Current geosynthetic membranes are available in a range of polymer materials, including Butyl, CSPE, Polychloroprene, EPDM, HDPE,
LLDPE, fPP and EIAs. These are homogeneous constructions whereby the membrane is made of the same polymer throughout
A membrane’s Chemical Resistance is determined by the polymer’s molecular properties. In particular, Polarity is a key characteristic in
determining chemical resistance; it defines the material’s solubility and it follows that the higher the solubility, the higher the permeation
It is important to make the distinction between a membrane being resilient to a hydrocarbon and a membrane being effective as a barrier
to permeation. HDPE is widely regarded as chemical resistant but it is not a particularly effective barrier against hydrocarbons. HDPE is a
hydrocarbon and since “like is soluble in like”, hydrocarbons permeate relatively easily through HDPE.
Contaminated soil risk assessments commonly report on over 60 contaminant hydrocarbons. Some of the more significant are illustrated
in Fig. 2 which compares permeation rates between common homogeneous geomembrane polymer materials and a new patented barrier
membrane, Puraflex, specifically developed for resistance to hydrocarbons.
Limited chemical resistance data is generally available and material selection is often made on a ‘best fit’ basis, relying on industry
standard chemical resistance test results (discussed below) and basic chemical resistance charts which usually provide a traffic light
opinion i.e. Resistant (Green), Limited Resistance (Amber) and Unsuitable (Red). Thereafter, permeation rates can only be reduced by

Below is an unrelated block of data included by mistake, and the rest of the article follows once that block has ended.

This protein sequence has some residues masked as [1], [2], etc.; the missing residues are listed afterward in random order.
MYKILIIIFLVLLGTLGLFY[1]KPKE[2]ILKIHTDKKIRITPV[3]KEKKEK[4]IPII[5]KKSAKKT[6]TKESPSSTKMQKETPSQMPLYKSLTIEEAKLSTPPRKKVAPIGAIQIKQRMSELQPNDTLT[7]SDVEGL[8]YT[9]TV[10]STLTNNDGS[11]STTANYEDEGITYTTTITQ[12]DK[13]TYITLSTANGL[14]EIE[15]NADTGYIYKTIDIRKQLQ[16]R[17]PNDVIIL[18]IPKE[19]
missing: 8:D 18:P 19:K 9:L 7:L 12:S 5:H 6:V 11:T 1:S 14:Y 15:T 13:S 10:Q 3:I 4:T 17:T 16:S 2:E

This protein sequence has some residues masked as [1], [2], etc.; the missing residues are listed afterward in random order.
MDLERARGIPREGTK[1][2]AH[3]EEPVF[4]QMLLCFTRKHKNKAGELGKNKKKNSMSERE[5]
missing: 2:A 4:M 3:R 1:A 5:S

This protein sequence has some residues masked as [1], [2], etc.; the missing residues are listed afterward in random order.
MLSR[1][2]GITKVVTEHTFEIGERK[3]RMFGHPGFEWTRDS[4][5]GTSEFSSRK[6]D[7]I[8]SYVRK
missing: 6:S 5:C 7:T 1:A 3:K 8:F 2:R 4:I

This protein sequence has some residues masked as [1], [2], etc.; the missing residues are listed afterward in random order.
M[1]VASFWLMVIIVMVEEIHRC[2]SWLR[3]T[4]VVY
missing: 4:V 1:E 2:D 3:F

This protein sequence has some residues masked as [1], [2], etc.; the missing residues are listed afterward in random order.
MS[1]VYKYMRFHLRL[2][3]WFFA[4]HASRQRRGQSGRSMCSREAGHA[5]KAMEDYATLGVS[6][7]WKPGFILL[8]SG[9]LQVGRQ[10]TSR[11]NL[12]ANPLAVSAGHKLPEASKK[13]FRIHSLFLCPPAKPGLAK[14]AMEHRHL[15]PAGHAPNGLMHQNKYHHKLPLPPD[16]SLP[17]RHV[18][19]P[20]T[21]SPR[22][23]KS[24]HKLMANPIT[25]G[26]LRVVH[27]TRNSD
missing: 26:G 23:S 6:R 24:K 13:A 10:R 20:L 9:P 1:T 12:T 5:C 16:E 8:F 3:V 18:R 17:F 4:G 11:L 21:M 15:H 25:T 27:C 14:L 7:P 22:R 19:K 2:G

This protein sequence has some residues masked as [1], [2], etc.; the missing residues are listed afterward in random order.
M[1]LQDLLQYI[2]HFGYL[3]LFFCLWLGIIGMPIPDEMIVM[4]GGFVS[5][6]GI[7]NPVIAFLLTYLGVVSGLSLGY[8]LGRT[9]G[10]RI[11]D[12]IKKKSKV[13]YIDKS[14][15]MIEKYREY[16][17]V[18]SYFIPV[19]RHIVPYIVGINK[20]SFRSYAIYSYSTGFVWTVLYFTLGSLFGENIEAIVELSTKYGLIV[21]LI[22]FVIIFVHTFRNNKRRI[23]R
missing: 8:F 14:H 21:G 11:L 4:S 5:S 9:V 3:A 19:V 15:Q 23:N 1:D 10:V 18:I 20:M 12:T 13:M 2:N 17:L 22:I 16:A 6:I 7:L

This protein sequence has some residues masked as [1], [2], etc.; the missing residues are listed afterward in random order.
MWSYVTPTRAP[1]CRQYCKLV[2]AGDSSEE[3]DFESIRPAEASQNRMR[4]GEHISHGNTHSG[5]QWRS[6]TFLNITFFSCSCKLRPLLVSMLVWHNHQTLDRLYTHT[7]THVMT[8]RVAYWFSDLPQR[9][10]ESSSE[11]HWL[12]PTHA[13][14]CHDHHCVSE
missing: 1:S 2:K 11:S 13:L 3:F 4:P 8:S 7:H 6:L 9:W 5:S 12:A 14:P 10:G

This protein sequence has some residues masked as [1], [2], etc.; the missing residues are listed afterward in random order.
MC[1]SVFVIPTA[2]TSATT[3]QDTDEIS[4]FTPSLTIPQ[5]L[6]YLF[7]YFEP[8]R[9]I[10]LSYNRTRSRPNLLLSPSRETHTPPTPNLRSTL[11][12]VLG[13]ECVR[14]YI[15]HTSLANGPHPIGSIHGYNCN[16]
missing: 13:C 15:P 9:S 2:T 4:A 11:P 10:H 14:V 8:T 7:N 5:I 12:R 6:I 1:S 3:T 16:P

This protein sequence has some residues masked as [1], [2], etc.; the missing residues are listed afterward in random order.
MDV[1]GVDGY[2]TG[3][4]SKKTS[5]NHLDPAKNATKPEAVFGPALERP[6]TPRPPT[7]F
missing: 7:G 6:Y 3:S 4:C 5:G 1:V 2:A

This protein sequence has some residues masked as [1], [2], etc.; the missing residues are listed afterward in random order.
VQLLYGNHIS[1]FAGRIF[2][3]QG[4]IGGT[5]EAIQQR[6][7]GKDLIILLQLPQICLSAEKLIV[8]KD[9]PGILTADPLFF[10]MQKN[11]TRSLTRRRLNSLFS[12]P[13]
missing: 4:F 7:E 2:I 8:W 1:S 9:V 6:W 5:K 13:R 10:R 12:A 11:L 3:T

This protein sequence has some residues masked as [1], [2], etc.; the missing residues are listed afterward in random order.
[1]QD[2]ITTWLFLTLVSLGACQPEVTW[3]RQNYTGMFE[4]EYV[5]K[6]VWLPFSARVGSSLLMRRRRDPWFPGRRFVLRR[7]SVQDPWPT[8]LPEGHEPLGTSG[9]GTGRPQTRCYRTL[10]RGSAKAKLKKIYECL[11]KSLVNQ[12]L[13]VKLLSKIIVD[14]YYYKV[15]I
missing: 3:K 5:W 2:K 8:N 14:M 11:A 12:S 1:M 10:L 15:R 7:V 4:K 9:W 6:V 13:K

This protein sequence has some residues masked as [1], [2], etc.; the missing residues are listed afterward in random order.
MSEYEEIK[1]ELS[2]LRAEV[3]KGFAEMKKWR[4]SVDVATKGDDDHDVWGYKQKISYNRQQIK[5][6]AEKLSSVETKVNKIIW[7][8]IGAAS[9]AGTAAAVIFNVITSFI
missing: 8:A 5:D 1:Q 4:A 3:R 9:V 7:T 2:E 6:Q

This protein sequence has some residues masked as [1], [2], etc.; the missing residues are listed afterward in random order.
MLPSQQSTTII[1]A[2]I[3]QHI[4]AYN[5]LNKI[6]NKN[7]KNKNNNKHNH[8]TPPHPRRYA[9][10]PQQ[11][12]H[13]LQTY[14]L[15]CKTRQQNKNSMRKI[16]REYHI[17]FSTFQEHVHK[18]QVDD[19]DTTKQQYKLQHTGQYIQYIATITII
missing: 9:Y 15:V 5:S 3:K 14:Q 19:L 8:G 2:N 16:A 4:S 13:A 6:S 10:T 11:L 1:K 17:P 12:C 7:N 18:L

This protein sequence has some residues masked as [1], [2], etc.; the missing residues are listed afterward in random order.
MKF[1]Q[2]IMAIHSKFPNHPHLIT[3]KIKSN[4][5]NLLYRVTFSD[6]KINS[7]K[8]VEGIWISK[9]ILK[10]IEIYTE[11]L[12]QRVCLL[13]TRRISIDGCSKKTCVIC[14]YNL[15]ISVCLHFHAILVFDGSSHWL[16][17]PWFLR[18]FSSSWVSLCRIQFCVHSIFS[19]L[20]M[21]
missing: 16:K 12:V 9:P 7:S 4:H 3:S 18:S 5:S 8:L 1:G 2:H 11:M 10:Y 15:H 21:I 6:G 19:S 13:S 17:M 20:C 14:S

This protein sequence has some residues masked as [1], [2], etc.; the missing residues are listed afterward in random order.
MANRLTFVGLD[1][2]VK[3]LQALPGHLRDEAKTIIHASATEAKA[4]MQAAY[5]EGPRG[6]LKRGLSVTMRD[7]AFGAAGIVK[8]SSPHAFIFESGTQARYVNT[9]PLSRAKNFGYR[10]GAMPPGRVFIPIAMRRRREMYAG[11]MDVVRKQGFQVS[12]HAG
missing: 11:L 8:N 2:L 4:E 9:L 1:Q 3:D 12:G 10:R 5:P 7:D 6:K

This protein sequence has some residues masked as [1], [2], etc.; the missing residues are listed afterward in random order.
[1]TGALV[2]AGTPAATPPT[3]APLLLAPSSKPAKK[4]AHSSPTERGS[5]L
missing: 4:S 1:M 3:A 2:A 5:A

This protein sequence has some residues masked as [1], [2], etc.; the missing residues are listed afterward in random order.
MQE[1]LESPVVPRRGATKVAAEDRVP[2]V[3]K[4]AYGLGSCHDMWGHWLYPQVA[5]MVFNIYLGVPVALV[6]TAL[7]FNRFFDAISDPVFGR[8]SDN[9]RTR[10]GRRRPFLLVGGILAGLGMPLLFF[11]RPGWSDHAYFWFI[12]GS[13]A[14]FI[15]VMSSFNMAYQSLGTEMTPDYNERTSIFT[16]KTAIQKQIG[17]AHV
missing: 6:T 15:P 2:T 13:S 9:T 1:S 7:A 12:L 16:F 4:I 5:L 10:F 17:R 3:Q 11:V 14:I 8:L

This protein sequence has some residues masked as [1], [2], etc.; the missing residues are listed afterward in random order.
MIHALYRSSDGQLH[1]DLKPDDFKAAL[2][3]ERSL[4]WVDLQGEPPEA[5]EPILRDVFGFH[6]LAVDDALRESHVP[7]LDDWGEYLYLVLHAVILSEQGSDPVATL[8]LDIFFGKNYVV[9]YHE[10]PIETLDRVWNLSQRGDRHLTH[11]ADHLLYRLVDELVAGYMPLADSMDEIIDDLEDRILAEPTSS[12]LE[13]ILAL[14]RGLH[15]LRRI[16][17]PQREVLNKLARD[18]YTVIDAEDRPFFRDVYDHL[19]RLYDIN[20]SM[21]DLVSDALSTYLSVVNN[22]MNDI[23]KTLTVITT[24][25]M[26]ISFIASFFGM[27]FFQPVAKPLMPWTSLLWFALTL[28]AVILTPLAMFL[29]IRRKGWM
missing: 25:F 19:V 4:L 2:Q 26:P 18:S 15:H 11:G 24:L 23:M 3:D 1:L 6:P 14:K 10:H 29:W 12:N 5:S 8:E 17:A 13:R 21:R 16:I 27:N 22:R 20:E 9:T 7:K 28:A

increasing a membrane’s thickness; a membrane’s thickness has to be doubled to halve the permeation rate.
The term ‘Hydrocarbon Resistant’ may simply mean that a membrane has passed a chemical resistance test which has no obvious
relationship to the membrane’s ability to block a challenge hydrocarbon to a level that ensures adequate protection over time. Furthermore
the vagueness of the word “hydrocarbon” can lead to false claims that a barrier good for one hydrocarbon (e.g. methane) is automatically
good for a very different type of hydrocarbon (e.g. benzene).
Most materials offered as ‘Hydrocarbon Resistant’ are no more than HDPE membranes. Aluminium laminates are sometimes specified but
these materials, originally developed as methane gas barriers, are not recommended as a barrier to hydrocarbons or for use in moist or
acidic soil environments.
The Aluminium layer is susceptible to oxidation which negates any barrier properties. Since the aluminium layer itself is thin and
vulnerable, it has to be sandwiched in between two layers of polyethylene and reinforced to prevent any tearing by ground movements.